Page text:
These are just a few of a host of effects and filters available, so you really have a lot to experiment and get creative with.
Files can be exported in a variety of formats, the Windows WAV file being one of the standards you will probably use. Unfortunately you can not export your final audio files as MP3 files directly from Audacity. Luckily this is not an issue, as you can install and use the Lame MP3 Encoder to export your audio files.
As Audacity is a "light" application, it does not take up a lot of your system resources, meaning any changes and effects are quickly applied. Obviously, the bigger your piece of audio and the more tracks you have, the bigger the effect on your software's performance. Still, the effect on your performance is so insignificant, it is barely noticeable.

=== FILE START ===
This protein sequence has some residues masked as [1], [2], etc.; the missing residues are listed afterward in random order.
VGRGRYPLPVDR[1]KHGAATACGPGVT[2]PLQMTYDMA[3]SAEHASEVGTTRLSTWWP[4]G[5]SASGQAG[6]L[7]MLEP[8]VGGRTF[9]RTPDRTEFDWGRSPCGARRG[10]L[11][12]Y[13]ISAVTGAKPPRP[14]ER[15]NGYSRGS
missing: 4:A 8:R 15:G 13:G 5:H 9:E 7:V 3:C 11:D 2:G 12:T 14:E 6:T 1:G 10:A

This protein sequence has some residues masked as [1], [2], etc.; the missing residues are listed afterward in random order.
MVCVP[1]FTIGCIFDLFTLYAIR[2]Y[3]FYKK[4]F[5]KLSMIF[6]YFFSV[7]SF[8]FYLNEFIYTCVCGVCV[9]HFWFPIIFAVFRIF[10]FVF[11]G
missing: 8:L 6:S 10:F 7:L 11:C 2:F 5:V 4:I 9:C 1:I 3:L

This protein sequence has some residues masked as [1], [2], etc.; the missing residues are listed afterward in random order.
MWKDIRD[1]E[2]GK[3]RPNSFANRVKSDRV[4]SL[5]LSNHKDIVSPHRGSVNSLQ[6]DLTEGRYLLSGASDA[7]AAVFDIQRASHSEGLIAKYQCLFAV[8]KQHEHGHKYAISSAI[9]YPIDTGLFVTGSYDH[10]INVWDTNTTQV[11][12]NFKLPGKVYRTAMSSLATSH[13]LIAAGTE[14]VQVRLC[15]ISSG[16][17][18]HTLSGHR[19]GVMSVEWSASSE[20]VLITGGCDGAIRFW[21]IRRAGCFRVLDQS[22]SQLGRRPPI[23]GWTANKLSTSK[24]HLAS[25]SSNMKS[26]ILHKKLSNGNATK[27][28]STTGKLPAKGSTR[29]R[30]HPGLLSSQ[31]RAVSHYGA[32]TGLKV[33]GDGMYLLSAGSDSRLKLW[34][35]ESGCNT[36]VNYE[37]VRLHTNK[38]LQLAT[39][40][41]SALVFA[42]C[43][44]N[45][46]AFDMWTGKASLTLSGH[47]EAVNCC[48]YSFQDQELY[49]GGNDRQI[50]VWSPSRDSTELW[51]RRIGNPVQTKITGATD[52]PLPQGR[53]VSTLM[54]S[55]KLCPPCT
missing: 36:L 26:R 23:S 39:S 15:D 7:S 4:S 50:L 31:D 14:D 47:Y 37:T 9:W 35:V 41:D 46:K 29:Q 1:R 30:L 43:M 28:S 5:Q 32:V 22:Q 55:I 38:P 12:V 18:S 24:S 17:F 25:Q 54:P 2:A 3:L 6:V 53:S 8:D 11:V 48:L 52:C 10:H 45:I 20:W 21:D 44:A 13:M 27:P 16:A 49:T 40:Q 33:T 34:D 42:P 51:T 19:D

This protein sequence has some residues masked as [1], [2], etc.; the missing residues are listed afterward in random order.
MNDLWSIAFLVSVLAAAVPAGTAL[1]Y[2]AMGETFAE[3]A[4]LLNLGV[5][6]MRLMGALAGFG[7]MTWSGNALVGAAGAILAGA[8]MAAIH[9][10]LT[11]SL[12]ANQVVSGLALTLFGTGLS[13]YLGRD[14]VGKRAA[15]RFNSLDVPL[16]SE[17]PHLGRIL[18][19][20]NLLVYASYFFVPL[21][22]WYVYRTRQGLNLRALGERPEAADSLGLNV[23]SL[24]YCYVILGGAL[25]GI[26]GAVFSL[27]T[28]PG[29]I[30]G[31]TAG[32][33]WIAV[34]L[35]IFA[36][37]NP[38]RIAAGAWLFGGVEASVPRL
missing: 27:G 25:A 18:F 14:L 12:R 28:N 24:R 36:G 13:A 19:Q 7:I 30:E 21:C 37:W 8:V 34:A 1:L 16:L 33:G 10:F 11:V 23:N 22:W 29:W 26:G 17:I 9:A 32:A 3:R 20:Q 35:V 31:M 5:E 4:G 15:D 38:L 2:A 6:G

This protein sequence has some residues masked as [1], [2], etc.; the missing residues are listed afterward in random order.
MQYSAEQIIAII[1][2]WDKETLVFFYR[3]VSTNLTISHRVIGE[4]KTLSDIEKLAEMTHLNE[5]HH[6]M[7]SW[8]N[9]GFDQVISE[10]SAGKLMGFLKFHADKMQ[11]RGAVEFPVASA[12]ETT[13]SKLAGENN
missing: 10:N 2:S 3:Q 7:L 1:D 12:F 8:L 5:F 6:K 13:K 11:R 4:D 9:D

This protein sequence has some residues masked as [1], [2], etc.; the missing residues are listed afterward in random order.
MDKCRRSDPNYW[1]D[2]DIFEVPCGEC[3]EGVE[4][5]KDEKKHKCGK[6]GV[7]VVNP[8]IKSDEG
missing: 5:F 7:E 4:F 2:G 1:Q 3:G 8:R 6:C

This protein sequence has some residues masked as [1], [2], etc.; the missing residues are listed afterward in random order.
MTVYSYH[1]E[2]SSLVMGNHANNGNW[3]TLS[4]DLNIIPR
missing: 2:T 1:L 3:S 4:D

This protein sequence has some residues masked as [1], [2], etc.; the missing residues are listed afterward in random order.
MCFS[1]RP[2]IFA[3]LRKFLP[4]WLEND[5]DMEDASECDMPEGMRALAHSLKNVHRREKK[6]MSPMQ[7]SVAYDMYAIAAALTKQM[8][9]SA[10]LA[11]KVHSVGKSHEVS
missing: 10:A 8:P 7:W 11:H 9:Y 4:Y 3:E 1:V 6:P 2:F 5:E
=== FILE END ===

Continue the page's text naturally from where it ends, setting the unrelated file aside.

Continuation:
The user-friendly interface speeds up productivity as important functions can be accessed and executed quickly. The ability to customize and add keyboard shortcuts to often-used functions, adds to the ease of use and increase productivity even further.
There is no getting away from the fact that you are going to get very diverse reactions and opinions on Audacity, depending on who you ask. A seasoned sound engineer with years of experience with professional software like Pro Tools or Ableton Live, will have no time at all for the very "limited" capabilities of Audacity.
A new user who never worked with audio software before, will enjoy weeks of exploring and experimenting with all the functions and features available in Audacity. This software has evolved so much since its humble beginnings, that it is a much more fully-featured and streamlined product than most users realize.
If you are getting your feet wet for the first time, I would definitely recommend downloading and learning the basics of this "simple" but surprisingly powerful audio application. You really have nothing to loose and will most probably be pleasantly surprised.
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Catch you in the next article and happy recording!